Financial planners have declared opposition to the Abbott Government's planned changes to advice laws, warning they cannot support them in their current form.
In a special one-day hearing into amendments to Future of Financial Advice laws, a raft of consumer groups lined up to argue against the changes.
The Government, which argues its proposals would save the financial advice sector $200 million a year, froze its changes after an outcry from a raft of interest groups
Most concern has centred on wealth management companies paying advisers for giving out general financial advice which benefits the wealth manager.
Critics also worry about a provision that will no longer require advisers to inform clients of fees and a change to a requirement for advisers to act in a client's best interest.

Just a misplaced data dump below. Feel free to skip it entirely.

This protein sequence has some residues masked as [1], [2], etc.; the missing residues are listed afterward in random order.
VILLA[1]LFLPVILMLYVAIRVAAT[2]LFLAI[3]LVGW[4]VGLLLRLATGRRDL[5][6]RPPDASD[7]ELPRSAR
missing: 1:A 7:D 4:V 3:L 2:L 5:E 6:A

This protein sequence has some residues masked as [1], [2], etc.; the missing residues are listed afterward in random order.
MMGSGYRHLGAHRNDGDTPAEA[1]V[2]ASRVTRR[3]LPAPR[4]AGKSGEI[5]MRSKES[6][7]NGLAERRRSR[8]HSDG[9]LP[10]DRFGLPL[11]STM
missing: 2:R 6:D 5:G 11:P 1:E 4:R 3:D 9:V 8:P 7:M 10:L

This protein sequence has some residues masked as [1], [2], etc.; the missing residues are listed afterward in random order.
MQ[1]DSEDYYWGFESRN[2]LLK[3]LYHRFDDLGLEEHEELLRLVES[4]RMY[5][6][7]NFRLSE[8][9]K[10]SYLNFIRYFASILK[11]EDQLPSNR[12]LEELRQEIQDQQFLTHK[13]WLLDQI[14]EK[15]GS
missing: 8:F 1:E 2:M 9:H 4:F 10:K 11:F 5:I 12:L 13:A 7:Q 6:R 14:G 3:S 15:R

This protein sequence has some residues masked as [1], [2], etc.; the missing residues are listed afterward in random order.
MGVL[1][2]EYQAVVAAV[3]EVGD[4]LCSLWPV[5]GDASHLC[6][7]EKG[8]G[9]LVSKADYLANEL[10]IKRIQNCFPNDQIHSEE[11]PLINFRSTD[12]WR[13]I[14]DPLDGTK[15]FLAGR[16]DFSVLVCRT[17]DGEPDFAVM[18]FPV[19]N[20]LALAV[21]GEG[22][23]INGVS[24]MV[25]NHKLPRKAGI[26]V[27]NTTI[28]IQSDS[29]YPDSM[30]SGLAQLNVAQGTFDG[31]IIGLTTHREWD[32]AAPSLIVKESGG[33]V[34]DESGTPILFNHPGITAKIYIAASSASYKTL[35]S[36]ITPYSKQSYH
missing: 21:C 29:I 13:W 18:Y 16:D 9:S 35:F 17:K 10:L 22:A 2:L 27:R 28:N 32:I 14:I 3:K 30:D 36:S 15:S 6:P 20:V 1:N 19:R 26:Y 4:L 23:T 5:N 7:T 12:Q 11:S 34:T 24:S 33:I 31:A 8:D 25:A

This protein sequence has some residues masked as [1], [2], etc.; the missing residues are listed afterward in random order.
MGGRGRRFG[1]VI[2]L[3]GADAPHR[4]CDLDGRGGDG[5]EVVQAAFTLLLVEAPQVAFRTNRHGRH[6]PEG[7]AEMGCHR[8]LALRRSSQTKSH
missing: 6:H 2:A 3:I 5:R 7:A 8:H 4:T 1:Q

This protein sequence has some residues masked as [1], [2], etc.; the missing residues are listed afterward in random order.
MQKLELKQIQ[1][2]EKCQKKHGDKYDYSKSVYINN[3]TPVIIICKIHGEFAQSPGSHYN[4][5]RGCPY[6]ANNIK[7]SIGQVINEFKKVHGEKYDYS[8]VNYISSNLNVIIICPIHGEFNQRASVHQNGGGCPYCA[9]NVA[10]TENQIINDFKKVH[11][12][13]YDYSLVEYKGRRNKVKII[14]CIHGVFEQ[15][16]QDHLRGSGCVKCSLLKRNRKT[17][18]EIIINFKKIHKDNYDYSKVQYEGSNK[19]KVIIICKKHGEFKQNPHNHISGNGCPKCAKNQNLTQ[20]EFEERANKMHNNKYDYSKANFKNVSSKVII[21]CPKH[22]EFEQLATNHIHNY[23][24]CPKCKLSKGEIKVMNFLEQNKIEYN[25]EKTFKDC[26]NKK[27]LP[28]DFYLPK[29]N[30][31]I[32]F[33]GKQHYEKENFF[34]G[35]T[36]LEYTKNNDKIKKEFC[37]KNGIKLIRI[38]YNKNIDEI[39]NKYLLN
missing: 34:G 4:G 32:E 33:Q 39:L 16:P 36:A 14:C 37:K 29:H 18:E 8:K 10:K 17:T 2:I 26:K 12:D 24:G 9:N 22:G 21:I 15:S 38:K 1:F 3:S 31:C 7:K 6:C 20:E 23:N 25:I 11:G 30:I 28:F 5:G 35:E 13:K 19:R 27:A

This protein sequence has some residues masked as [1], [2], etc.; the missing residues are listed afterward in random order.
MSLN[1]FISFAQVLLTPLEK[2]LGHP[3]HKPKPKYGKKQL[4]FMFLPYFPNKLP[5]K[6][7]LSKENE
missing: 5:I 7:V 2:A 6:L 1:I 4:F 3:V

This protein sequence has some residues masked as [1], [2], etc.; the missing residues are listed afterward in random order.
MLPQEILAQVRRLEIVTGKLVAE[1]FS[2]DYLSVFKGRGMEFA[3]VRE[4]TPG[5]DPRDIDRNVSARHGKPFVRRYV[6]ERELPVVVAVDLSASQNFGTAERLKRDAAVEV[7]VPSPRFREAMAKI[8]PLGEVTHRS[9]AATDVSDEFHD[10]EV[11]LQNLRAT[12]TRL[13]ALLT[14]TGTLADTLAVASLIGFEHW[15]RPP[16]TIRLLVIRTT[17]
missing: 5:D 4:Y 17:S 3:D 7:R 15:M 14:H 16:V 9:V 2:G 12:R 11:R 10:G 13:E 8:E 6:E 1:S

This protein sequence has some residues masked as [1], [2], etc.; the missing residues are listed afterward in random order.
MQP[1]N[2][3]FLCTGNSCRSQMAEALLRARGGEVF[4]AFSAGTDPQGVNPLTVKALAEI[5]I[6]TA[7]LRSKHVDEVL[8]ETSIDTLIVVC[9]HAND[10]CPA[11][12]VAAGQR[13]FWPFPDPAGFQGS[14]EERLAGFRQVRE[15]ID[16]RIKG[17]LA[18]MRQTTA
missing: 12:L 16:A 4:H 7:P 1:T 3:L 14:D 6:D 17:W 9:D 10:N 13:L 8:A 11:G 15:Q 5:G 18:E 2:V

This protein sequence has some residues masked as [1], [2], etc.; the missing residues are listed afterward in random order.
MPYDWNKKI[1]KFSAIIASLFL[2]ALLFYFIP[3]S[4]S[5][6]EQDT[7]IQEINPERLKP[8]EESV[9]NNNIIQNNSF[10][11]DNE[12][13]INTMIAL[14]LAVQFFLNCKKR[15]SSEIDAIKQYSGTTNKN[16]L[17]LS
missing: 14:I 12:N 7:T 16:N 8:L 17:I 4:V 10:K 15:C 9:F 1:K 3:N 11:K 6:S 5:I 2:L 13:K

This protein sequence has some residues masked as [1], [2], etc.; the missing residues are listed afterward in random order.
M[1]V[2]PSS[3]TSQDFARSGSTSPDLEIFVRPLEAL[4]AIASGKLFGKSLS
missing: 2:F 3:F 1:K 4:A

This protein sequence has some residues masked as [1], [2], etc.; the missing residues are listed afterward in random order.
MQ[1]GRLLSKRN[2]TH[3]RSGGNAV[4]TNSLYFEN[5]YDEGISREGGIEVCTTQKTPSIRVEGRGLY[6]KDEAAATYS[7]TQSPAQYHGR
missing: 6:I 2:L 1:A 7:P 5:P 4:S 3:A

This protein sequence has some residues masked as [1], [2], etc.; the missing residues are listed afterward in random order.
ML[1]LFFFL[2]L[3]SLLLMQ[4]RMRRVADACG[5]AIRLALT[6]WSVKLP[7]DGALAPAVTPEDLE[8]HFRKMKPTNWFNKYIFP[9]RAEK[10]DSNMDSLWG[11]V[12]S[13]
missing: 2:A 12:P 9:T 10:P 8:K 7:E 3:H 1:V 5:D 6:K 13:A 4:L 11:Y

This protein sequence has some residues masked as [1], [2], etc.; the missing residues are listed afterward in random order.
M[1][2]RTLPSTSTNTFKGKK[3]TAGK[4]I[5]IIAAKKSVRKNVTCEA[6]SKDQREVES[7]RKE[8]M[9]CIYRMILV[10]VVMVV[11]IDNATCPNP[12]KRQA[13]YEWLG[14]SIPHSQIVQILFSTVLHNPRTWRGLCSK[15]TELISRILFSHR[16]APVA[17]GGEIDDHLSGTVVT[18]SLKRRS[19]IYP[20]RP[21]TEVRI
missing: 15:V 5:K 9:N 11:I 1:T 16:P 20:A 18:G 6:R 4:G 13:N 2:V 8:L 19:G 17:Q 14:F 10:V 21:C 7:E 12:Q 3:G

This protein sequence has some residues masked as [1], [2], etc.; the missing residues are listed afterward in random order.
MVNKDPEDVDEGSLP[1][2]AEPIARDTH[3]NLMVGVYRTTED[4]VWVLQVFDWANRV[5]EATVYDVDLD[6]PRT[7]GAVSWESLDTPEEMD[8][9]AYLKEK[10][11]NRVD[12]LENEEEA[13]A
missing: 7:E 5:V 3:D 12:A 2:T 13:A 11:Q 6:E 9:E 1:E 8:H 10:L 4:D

Industry Super Australia analysis says consumers could be up to $530 million a year worse off because of higher fees and reduced returns on investments.
Financial Planning Association chief executive Mark Rantall said if certain companies were able to pay commissions for general advice, the FPA could not support the amendments. "The FPA supports this Bill subject to commissions being banned on general advice," Mr Rantall said.
Association chairman Matthew Rowe said an artificial division had been created between commissions for personal advice and general advice.
National policy manager for the Council of the Ageing, Jo Root, said in her talks with Ministers and Treasury, it appeared the overriding concern was the financial needs of the banks.
"The explanations all come from the banking sector and constantly referred to the banks' business models," she said.